‘Forever chemicals’ were found in MWRA fertilizer. Here’s what to know.

A pipe reads "digested sludge" at the MWRA's waste-water treatment plant in Quincy. David Abel/Globe Staff

For decades, the Massachusetts Water Resources Authority has been turning waste into a commodity.

At the agency’s Quincy plant, the MWRA collects sludgy waste water from across the region and transforms it into fertilizer pellets, that are in turn sold or provided back to communities for use in parks, farms, gardens, and golf courses.

But tests this year have ignited concern over the fertilizer, The Boston Globe reports.

Results show man-made chemicals known commonly as PFAS — or per- and polyfluoroalkyl substances — have been detected in the fertilizer — chemicals that have been linked to low infant birth weights, increased cancer risk, and immune system changes, among other health effects, according to the newspaper.


Dubbed “forever chemicals,” PFAS do not fully degrade over time when they enter the environment.

Here’s what to know:

What are PFAS?

PFAS are “a group of man-made chemicals that includes PFOA, PFOS, GenX, and many other chemicals,” according to the federal Environmental Protection Agency.

Since the 1940s, they’ve been used in several industries and can be found in many common, everyday products.

“They have been used in non-stick cookware, water-repellent clothing, stain resistant fabrics and carpets, some cosmetics, some firefighting foams, and products that resist grease, water, and oil,” the Agency for Toxic Substances and Disease Registry says on its website.

According to ATSDR, PFAS can integrate into water, soil, and air, where they remain. PFAS can build up in animals and humans who are repeatedly exposed to the chemicals over time.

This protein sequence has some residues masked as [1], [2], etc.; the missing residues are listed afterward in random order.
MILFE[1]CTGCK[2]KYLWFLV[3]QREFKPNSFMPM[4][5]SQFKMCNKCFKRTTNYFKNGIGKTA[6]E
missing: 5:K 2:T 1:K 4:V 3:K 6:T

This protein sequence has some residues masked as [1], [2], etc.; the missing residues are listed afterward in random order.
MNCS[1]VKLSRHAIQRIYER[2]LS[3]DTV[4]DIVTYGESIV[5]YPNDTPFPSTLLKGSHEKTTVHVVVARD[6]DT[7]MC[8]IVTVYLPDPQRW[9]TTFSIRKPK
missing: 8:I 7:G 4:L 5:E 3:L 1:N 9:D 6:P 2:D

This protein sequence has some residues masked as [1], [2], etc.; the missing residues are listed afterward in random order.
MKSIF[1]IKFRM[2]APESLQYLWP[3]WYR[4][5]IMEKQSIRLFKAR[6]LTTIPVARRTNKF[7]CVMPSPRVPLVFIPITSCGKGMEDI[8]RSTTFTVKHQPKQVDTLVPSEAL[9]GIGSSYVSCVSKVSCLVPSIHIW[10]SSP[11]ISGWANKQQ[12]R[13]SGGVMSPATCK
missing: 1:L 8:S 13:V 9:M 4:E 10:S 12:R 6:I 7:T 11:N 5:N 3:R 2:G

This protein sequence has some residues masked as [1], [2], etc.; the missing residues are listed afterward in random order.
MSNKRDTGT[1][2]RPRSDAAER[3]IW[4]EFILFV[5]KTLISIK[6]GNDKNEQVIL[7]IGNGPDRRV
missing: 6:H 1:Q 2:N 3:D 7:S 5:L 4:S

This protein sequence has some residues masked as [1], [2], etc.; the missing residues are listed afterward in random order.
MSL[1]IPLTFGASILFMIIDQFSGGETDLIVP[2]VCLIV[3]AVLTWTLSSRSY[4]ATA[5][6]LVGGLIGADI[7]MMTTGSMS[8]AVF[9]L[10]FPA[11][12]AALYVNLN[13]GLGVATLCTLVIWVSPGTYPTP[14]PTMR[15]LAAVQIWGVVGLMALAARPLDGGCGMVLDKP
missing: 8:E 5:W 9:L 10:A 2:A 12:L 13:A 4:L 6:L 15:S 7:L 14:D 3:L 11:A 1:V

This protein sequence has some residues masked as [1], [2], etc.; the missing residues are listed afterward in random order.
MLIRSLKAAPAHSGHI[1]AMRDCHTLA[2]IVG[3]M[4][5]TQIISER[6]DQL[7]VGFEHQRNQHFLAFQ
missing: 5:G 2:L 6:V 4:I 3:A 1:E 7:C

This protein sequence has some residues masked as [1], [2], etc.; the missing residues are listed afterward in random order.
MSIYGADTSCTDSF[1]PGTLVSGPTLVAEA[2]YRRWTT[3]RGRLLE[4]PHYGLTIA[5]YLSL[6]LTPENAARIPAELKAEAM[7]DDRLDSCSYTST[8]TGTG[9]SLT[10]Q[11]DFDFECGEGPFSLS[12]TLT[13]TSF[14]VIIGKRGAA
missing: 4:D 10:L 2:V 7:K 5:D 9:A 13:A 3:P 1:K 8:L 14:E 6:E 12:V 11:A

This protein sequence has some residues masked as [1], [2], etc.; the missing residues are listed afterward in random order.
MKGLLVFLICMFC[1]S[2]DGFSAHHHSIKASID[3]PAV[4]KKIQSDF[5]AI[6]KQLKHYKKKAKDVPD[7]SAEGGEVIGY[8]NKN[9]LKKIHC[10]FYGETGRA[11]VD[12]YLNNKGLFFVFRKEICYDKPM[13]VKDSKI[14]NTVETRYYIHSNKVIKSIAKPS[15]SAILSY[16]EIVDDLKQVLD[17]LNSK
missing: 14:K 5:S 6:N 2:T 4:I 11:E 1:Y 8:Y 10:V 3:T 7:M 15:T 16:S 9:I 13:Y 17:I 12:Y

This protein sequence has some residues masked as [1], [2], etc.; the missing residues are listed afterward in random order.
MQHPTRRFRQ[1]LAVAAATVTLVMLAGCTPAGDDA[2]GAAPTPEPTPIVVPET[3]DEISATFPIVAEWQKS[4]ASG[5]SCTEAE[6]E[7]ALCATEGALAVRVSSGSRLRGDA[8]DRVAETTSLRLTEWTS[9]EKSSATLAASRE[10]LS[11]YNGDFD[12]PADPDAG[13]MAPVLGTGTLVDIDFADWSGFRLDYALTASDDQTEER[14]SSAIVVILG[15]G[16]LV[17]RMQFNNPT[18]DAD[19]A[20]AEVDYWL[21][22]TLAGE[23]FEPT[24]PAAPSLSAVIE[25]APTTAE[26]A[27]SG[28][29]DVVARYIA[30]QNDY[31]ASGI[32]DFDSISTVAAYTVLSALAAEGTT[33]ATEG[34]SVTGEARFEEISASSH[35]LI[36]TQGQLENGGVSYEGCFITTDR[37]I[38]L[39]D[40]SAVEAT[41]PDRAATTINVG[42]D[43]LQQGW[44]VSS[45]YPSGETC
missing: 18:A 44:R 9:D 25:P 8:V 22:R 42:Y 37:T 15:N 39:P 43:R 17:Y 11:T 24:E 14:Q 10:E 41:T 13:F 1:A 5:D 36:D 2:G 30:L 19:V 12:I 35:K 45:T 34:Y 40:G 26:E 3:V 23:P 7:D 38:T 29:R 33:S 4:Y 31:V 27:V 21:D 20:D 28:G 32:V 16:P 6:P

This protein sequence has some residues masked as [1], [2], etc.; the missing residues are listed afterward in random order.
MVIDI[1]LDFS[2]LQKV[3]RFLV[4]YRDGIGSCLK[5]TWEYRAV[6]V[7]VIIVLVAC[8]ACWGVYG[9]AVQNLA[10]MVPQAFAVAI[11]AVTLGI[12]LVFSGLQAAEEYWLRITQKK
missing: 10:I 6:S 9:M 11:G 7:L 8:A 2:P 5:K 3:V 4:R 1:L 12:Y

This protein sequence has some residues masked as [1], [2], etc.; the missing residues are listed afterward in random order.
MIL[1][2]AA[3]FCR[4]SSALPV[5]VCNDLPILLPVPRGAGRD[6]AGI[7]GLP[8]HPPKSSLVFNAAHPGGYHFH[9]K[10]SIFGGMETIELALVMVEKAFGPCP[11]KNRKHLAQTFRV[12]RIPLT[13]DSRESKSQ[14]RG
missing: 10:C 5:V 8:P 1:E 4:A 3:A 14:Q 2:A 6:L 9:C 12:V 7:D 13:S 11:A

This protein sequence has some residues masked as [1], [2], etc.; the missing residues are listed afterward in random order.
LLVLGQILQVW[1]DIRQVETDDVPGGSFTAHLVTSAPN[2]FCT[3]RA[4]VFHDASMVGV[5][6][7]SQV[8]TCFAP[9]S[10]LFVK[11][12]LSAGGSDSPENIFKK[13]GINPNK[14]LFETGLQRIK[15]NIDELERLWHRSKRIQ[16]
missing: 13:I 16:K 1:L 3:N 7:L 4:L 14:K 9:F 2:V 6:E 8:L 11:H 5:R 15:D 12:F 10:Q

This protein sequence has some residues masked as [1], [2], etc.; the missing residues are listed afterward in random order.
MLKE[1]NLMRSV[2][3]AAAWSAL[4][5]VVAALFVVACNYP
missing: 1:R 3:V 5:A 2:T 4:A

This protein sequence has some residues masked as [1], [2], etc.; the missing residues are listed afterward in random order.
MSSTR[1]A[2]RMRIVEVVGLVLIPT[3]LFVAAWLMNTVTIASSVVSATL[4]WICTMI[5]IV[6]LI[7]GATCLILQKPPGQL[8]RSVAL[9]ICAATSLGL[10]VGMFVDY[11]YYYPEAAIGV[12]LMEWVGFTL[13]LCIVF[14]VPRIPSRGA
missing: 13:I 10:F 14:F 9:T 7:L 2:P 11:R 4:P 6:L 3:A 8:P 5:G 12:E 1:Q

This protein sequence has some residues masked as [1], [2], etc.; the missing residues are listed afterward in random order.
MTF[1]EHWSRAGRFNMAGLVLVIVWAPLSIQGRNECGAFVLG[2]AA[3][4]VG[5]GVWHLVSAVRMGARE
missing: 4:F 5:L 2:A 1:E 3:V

So what does this mean for health impacts?

Several agencies say while more research is needed, studies indicate exposure to elevated levels could pose problems and complications.

PFOA and PFOS are among the most-researched PFAS, the EPA says. Studies of those chemicals have shown they can cause “reproductive and developmental, liver and kidney, and immunological effects in laboratory animals.”

“Studies indicate that exposure to sufficiently elevated levels of certain PFAS may cause a variety of health effects including developmental effects in fetuses and infants, effects on the thyroid, liver, kidneys, certain hormones and the immune system,” the Massachusetts Department of Environmental Protection says. “Some studies suggest a cancer risk may also exist in people exposed to higher levels of some PFAS. Scientists and regulators are still working to study and better understand the health risks posed by exposures to PFAS, and MassDEP is following developments in this burgeoning area closely.”


PFAS-contaminated drinking water has garnered more national and local attention in recent years, according to MassDEP, which requires public water suppliers to test new water sources for PFAS.

According to the Globe, the EPA recommends towns and cities notify the public if two detected chemicals total 70 parts per trillion — a metric MassDEP also uses for five PFAS.

New research shows, however, that smaller amounts of PFAS can be toxic — findings that have triggered federal and state agencies to review their standards, the newspaper reports.

In Massachusetts, regulators are slated to lower ground water and drinking water standards to a 20 parts-per-trillion limit for six combined chemicals, according to the Globe.

But when it comes to fertilizer, both federal and Massachusetts officials do not have any set standards.